Getting specific with leadership duties and partner accountability. By Auqust Aquila Creating the Effective Partnership As leaders of a firm, partners need to do more than pay for themselves and contribute to overhead expenses. Their duties to the firm and to each other extend to bringing in new business, improving their own skills as well as developing skills in others, contributing to strategy and a passion for continuous improvement in all things. MORE PARTNER ISSUES: Are Bad Clients Driving You Crazy? | 6 Steps to Handle Staffing Problems in a Merger | New Times Call for New CPA Firm Metrics | Why CPA Firms Fail in Innovation | When the Deal is Done: A 24-Point Checklist for the Morning After | […]
The compensation trap that turns winners into losers. By August Aquila Creating the Effective Partnership The focus on most CPA firms is on billable hours. While there is nothing inherently wrong with this focus, it has become the overriding focus of firms. There is nothing wrong with making money today, but what about building for the future? With “today” being the dominant focus, what is the encouragement to CPAs to innovate? In most firms there is no alignment with innovation and compensation. You will never have innovation unless you allocate some time and reward to making it happen.
And 4 ways to put them to good use. By August J. Aquila Creating the Effective Partnership There may be some senior partners who want to spend their remaining years basking in the sun or playing golf. But, given the negative and low returns of the stock market the last few years, more senior partners will be concerned about their economic future and will want to stay involved in the profession. This can be a win-win situation for both parties or it can be a lose-lose. Senior partners have a wealth of knowledge that you don’t want to lose. For example, they possess:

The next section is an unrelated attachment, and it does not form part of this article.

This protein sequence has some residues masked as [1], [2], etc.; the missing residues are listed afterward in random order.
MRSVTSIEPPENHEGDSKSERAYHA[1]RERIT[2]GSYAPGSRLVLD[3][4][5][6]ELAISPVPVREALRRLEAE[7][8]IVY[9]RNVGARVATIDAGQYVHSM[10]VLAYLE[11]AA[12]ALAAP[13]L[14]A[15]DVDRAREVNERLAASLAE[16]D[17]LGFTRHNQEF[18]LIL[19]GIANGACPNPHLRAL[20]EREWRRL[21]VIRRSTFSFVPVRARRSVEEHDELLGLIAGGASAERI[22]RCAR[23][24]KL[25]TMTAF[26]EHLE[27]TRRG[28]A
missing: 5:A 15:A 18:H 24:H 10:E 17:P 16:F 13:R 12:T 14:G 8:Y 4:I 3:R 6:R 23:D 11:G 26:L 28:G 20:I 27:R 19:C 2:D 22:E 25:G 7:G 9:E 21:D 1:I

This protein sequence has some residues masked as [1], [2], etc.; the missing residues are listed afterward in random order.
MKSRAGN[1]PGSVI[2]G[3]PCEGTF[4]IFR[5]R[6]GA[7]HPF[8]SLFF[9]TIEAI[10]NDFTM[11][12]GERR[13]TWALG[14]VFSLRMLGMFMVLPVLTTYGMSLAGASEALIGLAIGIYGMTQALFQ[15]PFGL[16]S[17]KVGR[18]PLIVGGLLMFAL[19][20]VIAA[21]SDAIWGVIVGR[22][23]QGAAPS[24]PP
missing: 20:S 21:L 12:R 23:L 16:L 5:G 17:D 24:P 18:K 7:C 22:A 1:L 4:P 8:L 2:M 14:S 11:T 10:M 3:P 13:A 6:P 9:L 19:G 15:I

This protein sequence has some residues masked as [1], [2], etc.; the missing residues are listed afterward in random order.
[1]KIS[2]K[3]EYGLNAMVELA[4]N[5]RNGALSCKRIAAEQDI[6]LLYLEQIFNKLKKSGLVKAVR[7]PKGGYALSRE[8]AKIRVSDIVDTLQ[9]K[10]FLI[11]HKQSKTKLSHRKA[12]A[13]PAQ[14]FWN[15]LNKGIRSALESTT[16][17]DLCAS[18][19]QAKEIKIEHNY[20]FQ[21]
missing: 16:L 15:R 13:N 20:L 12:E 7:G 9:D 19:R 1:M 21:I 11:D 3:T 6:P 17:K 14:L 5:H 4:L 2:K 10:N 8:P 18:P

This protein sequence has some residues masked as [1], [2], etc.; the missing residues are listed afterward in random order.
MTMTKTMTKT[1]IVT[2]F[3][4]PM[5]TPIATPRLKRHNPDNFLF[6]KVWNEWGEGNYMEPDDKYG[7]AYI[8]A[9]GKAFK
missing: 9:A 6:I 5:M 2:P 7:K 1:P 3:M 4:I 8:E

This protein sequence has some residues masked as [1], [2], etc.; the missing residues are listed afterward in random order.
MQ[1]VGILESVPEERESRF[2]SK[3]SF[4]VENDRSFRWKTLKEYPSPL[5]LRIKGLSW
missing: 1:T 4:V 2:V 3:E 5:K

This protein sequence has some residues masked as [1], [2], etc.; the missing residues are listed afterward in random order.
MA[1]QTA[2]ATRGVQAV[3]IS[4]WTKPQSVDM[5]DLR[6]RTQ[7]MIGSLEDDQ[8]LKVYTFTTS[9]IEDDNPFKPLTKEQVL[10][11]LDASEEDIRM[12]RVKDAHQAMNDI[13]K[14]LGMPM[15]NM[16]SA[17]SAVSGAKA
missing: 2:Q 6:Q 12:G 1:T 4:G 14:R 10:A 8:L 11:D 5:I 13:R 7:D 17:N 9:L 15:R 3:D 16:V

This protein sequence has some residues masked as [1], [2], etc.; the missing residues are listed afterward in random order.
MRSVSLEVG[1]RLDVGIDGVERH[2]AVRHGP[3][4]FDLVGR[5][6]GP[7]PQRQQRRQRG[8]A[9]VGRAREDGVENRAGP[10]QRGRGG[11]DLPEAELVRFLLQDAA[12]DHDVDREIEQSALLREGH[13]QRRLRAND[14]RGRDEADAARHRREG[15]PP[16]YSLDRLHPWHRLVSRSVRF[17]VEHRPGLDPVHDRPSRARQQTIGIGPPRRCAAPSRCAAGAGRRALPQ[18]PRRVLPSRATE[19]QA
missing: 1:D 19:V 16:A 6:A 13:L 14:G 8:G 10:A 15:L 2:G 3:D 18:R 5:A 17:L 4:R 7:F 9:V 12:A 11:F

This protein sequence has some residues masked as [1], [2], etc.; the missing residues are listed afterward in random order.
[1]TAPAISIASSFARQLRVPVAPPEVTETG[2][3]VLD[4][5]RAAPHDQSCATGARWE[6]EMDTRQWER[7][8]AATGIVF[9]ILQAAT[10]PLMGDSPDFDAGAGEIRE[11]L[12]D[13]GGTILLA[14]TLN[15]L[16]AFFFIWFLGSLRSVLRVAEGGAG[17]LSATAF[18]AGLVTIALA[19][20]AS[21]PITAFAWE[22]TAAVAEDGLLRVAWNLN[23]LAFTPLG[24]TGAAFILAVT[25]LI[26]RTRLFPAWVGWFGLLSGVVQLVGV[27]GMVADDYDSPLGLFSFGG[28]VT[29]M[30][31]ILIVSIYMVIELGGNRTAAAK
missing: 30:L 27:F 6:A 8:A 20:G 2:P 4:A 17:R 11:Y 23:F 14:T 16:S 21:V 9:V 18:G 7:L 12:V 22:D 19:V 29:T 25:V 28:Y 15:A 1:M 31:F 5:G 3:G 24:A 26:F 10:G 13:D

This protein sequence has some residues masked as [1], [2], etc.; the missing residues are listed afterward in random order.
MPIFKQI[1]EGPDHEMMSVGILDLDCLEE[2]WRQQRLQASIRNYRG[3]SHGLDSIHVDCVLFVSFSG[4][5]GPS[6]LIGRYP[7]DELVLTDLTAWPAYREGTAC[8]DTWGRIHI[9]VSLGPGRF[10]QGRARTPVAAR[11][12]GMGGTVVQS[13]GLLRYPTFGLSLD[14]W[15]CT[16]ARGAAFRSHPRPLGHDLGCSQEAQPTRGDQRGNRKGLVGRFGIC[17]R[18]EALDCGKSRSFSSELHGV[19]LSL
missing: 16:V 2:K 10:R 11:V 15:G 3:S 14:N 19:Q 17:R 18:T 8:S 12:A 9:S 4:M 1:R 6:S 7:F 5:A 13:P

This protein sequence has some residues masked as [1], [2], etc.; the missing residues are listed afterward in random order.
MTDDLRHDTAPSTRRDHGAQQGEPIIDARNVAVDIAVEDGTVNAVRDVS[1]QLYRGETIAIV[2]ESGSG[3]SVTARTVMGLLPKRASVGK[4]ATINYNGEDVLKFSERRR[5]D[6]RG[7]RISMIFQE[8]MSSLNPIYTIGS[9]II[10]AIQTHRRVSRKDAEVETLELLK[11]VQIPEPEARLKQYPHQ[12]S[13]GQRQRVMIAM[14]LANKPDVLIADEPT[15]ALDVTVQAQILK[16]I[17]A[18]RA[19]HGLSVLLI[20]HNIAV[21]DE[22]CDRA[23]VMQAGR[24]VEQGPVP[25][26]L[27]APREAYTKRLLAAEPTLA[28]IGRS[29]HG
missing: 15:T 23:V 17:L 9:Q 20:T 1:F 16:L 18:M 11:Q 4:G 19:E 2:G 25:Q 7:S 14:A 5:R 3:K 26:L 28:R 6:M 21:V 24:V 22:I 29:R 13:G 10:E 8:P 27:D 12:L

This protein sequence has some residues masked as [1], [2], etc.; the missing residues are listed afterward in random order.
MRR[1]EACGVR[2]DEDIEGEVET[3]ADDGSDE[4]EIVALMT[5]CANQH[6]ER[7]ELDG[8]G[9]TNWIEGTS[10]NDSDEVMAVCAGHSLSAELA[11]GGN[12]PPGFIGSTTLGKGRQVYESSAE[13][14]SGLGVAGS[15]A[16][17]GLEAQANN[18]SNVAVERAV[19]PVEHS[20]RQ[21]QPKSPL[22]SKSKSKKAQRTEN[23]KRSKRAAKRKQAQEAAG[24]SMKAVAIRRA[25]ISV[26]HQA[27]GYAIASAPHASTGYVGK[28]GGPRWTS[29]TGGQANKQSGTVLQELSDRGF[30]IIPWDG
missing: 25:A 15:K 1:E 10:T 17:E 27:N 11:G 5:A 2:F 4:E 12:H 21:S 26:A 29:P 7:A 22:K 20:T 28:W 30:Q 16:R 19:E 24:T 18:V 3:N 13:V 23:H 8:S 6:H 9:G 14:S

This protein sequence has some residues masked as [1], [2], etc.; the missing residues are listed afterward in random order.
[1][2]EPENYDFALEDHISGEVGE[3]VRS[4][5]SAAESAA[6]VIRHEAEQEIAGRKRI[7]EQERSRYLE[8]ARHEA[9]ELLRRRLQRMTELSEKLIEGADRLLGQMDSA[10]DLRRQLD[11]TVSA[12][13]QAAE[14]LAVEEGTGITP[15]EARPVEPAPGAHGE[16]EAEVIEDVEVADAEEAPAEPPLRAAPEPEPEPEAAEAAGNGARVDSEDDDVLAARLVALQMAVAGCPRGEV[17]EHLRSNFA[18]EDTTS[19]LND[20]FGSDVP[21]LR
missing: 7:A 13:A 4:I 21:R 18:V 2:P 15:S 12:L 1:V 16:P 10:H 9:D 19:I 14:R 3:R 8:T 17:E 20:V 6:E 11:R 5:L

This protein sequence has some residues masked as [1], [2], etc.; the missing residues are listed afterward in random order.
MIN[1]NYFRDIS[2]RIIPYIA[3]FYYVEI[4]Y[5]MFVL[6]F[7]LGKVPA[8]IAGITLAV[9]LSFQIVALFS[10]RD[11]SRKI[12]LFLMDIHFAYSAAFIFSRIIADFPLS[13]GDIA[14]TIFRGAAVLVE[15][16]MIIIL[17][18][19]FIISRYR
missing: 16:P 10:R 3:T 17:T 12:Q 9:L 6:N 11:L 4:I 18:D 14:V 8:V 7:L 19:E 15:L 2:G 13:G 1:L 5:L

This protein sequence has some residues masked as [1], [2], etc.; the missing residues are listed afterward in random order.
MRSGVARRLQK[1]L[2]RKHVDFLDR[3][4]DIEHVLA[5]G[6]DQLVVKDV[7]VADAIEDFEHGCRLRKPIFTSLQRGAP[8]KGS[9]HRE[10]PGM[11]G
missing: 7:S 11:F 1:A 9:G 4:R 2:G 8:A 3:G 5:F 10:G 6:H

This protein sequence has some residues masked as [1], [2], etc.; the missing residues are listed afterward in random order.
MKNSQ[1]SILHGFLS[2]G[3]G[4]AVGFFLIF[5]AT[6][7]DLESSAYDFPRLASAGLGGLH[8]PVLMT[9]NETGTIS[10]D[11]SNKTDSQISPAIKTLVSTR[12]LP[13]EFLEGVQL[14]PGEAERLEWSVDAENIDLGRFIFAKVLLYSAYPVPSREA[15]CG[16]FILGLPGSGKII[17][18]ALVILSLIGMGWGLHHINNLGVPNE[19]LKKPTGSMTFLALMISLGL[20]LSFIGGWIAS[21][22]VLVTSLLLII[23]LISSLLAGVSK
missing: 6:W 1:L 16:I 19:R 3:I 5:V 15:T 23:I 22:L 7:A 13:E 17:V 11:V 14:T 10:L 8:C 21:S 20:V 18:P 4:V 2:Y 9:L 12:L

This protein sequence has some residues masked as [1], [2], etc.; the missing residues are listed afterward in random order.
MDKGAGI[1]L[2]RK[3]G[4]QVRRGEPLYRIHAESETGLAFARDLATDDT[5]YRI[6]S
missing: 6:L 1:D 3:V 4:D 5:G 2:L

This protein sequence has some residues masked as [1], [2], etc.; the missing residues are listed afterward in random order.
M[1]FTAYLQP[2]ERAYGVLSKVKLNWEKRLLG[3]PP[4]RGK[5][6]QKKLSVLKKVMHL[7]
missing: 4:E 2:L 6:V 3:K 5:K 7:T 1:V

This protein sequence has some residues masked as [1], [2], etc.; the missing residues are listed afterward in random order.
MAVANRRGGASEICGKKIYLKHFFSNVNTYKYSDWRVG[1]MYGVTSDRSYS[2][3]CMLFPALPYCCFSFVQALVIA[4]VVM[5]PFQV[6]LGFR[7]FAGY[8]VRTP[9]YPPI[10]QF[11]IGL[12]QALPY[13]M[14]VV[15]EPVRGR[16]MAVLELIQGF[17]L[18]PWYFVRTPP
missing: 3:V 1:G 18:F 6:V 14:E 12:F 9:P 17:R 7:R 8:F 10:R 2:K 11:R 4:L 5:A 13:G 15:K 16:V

Good service needs to be rewarded as much as business development. By August Aquila It seems like no matter what the topic is at partner meetings, it always reverts to compensation. There isn’t a partner out there who is not interested in his or her compensation, and maybe even more interested in what the other partners make.
What successful managing partners do By Robert J. Lees and August J. Aquila How to Engage Partners in the Future The problem is that in the majority of CPA firms there is no clarity around what being a managing partner actually entails and, specifically, what managing partners should do to create and sustain their partners’ commitment to actively participating in delivering the firm’s future. Our research involving in-depth interviews with 150 managing partners at the world’s leading firms identified that the truly successful managing partners share three key activities:
The 9 essential elements for a successful partner comp plan. By Robert J. Lees and August J. Aquila Creating the Effective Partnership Every compensation plan should be constructed to help the firm achieve its strategic goals, including servicing its clients and attracting and retaining the right people.
Plus: 4 keys to tie pay to performance. By Robert J. Lees and August J. Aquila How to Engage Partners in the Future Partners are the culture in a professional service firm – what they believe, what they reward, what they do and how they do it determines what and how things get done. Partners are the owners – they, and they alone, are responsible for the firm’s vision and its implementation. Being a leader means each partner must:
Nine reasonable entitlements and 15 misconceptions, bad ideas and outright abuses. It’s a privilege to be a partner in a CPA firm. Not an entitlement. Too many partnerships seem to operate as if they had it the other way around. And, in most cases, those partnerships don’t usually make the best CPA firms. Marc Rosenberg has seen his share of dysfunctional firms. They are no better nor no worse than the people who run them. Get these 24 points of partner roles and responsibilities correct and your firm could find a renewal in spirit and in growth.
And the eight ways to give core values real business value. By Robert J. Lees and August J. Aquila How to Engage Partners in the Firm’s Future When we talk about having a compelling vision, we don’t just mean the simple, well-crafted statement you find in a lot of firms. For a vision to be compelling, for it to persuade the partners that they want to play an active part in making it a reality, a vision must have four elements: